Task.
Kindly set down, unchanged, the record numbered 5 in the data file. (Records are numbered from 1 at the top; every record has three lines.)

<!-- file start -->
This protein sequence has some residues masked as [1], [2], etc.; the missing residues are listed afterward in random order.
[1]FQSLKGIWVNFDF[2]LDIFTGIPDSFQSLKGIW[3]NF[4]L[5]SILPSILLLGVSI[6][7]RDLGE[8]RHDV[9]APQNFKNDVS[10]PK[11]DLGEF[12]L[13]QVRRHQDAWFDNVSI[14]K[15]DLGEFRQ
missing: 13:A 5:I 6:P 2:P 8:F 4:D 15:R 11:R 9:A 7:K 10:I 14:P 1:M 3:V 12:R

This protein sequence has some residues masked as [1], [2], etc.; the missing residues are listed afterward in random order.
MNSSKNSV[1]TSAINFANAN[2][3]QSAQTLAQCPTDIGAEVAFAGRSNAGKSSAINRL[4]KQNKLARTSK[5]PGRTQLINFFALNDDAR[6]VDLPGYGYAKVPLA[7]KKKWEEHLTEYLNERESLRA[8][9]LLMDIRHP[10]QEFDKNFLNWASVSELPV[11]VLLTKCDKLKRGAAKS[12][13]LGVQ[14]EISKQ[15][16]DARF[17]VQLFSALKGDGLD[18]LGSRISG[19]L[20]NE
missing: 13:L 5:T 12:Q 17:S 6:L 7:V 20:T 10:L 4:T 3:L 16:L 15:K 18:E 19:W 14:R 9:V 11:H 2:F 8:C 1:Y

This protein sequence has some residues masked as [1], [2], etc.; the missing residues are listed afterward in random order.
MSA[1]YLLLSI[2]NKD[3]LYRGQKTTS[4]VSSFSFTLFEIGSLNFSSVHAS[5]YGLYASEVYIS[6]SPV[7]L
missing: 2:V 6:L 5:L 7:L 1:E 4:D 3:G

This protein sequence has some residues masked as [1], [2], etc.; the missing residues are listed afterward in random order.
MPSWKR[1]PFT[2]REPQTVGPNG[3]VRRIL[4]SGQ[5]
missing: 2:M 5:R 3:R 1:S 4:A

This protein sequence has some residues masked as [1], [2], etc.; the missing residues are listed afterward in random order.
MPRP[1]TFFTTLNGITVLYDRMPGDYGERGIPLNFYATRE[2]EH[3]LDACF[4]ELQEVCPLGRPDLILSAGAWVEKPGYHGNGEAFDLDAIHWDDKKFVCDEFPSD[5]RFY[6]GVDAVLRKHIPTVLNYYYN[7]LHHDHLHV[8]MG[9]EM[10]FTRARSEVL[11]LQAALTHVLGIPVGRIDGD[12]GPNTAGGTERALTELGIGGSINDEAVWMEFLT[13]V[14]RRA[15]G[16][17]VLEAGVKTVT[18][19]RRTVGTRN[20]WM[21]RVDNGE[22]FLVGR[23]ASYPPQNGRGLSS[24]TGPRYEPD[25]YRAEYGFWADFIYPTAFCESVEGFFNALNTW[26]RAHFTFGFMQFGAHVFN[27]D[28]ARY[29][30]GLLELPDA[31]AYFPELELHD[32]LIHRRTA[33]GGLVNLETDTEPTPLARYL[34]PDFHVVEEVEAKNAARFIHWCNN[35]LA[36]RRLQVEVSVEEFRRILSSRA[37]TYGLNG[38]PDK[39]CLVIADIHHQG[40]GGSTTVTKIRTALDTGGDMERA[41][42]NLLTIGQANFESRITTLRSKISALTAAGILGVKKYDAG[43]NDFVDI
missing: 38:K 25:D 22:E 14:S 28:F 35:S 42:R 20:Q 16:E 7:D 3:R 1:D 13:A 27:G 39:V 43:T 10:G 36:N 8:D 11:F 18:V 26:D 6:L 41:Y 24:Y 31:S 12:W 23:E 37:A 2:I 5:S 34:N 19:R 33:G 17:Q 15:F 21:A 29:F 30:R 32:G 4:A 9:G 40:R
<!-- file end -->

This protein sequence has some residues masked as [1], [2], etc.; the missing residues are listed afterward in random order.
MPRP[1]TFFTTLNGITVLYDRMPGDYGERGIPLNFYATRE[2]EH[3]LDACF[4]ELQEVCPLGRPDLILSAGAWVEKPGYHGNGEAFDLDAIHWDDKKFVCDEFPSD[5]RFY[6]GVDAVLRKHIPTVLNYYYN[7]LHHDHLHV[8]MG[9]EM[10]FTRARSEVL[11]LQAALTHVLGIPVGRIDGD[12]GPNTAGGTERALTELGIGGSINDEAVWMEFLT[13]V[14]RRA[15]G[16][17]VLEAGVKTVT[18][19]RRTVGTRN[20]WM[21]RVDNGE[22]FLVGR[23]ASYPPQNGRGLSS[24]TGPRYEPD[25]YRAEYGFWADFIYPTAFCESVEGFFNALNTW[26]RAHFTFGFMQFGAHVFN[27]D[28]ARY[29][30]GLLELPDA[31]AYFPELELHD[32]LIHRRTA[33]GGLVNLETDTEPTPLARYL[34]PDFHVVEEVEAKNAARFIHWCNN[35]LA[36]RRLQVEVSVEEFRRILSSRA[37]TYGLNG[38]PDK[39]CLVIADIHHQG[40]GGSTTVTKIRTALDTGGDMERA[41][42]NLLTIGQANFESRITTLRSKISALTAAGILGVKKYDAG[43]NDFVDI
missing: 38:K 25:D 22:E 14:S 28:F 35:S 42:R 20:Q 16:E 7:D 3:R 1:D 13:A 27:G 39:V 43:T 10:G 36:N 8:D 11:F 18:V 26:D 6:L 41:Y 24:Y 31:S 12:W 23:E 37:A 2:I 5:S 34:N 19:R 33:G 17:Q 15:F 21:A 29:F 30:R 32:G 4:A 9:G 40:R